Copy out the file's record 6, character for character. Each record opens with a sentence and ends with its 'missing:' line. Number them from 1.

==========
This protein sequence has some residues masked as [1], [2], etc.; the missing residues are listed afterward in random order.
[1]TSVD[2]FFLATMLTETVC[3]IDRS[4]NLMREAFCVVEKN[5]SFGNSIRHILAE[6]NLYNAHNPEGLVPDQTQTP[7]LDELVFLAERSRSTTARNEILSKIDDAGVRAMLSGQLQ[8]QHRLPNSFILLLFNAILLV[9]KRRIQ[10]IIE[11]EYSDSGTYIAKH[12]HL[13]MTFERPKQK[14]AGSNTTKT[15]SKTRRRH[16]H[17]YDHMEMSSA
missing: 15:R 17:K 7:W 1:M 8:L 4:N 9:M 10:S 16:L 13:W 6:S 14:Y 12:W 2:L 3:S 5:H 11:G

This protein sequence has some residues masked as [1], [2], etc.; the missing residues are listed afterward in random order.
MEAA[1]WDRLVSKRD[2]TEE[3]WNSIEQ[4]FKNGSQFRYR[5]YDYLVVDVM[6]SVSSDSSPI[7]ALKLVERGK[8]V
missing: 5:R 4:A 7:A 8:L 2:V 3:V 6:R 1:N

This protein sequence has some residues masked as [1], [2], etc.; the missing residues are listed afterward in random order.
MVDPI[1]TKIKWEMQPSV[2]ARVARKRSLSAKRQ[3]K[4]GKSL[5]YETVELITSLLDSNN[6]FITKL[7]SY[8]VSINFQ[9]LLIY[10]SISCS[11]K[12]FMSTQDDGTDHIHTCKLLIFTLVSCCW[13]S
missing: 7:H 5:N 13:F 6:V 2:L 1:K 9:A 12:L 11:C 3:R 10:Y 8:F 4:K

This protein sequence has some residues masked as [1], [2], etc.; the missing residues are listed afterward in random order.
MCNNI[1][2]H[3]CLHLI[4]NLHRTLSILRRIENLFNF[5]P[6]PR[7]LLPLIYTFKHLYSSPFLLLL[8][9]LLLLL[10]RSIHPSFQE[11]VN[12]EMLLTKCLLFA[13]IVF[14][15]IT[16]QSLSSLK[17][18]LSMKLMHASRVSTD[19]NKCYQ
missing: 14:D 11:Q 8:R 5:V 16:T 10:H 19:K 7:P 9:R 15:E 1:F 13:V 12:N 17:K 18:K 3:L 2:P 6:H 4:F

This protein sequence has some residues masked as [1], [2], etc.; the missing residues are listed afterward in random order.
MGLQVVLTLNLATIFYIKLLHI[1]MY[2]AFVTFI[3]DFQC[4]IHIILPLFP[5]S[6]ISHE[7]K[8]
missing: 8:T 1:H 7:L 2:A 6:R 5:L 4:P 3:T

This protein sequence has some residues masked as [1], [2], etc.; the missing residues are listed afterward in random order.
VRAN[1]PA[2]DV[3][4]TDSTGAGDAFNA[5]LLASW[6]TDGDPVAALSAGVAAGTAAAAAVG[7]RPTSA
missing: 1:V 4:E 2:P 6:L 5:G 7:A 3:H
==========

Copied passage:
This protein sequence has some residues masked as [1], [2], etc.; the missing residues are listed afterward in random order.
VRAN[1]PA[2]DV[3][4]TDSTGAGDAFNA[5]LLASW[6]TDGDPVAALSAGVAAGTAAAAAVG[7]RPTSA
missing: 1:V 4:E 2:P 6:L 5:G 7:A 3:H